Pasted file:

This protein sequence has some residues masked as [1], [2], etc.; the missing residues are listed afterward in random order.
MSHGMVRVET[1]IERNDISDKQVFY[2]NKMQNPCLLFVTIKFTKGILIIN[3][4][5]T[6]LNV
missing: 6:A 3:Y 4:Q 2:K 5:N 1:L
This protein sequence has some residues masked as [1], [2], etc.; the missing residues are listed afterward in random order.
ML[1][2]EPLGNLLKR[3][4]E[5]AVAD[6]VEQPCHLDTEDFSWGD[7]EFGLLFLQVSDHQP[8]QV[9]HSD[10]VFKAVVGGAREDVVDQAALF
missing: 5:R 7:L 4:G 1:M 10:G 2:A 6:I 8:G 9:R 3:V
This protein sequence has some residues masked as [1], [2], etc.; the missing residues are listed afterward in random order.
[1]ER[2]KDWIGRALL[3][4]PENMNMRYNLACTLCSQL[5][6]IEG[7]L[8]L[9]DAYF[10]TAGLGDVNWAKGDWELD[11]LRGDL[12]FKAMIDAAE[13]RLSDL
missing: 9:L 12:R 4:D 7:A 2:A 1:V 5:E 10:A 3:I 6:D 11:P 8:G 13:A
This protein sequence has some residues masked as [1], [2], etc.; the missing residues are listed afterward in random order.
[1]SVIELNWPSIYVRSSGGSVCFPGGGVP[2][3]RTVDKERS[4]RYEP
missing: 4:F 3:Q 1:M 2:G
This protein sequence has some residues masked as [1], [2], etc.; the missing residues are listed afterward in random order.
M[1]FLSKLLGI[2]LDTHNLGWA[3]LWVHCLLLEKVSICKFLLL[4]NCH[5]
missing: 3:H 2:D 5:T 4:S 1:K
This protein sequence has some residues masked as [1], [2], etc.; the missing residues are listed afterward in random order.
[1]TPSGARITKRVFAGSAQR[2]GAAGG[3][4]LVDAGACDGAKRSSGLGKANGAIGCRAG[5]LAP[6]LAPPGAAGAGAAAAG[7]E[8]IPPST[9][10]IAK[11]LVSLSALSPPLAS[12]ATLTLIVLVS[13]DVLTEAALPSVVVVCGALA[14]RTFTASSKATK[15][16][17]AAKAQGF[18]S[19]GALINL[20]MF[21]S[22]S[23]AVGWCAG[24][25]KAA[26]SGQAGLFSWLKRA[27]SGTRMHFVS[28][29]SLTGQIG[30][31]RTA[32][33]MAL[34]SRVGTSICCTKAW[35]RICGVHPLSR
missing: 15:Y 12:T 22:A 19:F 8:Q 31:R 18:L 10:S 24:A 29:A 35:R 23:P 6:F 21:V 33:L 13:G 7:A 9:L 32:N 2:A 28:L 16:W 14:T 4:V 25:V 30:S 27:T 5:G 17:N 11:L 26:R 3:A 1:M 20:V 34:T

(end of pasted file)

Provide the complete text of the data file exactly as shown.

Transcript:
This protein sequence has some residues masked as [1], [2], etc.; the missing residues are listed afterward in random order.
MSHGMVRVET[1]IERNDISDKQVFY[2]NKMQNPCLLFVTIKFTKGILIIN[3][4][5]T[6]LNV
missing: 6:A 3:Y 4:Q 2:K 5:N 1:L
This protein sequence has some residues masked as [1], [2], etc.; the missing residues are listed afterward in random order.
ML[1][2]EPLGNLLKR[3][4]E[5]AVAD[6]VEQPCHLDTEDFSWGD[7]EFGLLFLQVSDHQP[8]QV[9]HSD[10]VFKAVVGGAREDVVDQAALF
missing: 5:R 7:L 4:G 1:M 10:G 2:A 6:I 8:G 9:R 3:V
This protein sequence has some residues masked as [1], [2], etc.; the missing residues are listed afterward in random order.
[1]ER[2]KDWIGRALL[3][4]PENMNMRYNLACTLCSQL[5][6]IEG[7]L[8]L[9]DAYF[10]TAGLGDVNWAKGDWELD[11]LRGDL[12]FKAMIDAAE[13]RLSDL
missing: 9:L 12:R 4:D 7:A 2:A 1:V 5:E 10:A 3:I 6:D 11:P 8:G 13:A
This protein sequence has some residues masked as [1], [2], etc.; the missing residues are listed afterward in random order.
[1]SVIELNWPSIYVRSSGGSVCFPGGGVP[2][3]RTVDKERS[4]RYEP
missing: 4:F 3:Q 1:M 2:G
This protein sequence has some residues masked as [1], [2], etc.; the missing residues are listed afterward in random order.
M[1]FLSKLLGI[2]LDTHNLGWA[3]LWVHCLLLEKVSICKFLLL[4]NCH[5]
missing: 3:H 2:D 5:T 4:S 1:K
This protein sequence has some residues masked as [1], [2], etc.; the missing residues are listed afterward in random order.
[1]TPSGARITKRVFAGSAQR[2]GAAGG[3][4]LVDAGACDGAKRSSGLGKANGAIGCRAG[5]LAP[6]LAPPGAAGAGAAAAG[7]E[8]IPPST[9][10]IAK[11]LVSLSALSPPLAS[12]ATLTLIVLVS[13]DVLTEAALPSVVVVCGALA[14]RTFTASSKATK[15][16][17]AAKAQGF[18]S[19]GALINL[20]MF[21]S[22]S[23]AVGWCAG[24][25]KAA[26]SGQAGLFSWLKRA[27]SGTRMHFVS[28][29]SLTGQIG[30][31]RTA[32][33]MAL[34]SRVGTSICCTKAW[35]RICGVHPLSR
missing: 15:Y 12:T 22:A 19:F 8:Q 31:R 18:L 10:S 24:A 29:A 35:R 23:P 6:F 21:V 33:L 13:G 7:A 9:L 32:N 2:A 28:L 16:W 14:T 4:V 25:V 30:S 27:T 5:G 17:N 11:L 26:R 3:A 1:M 20:V 34:T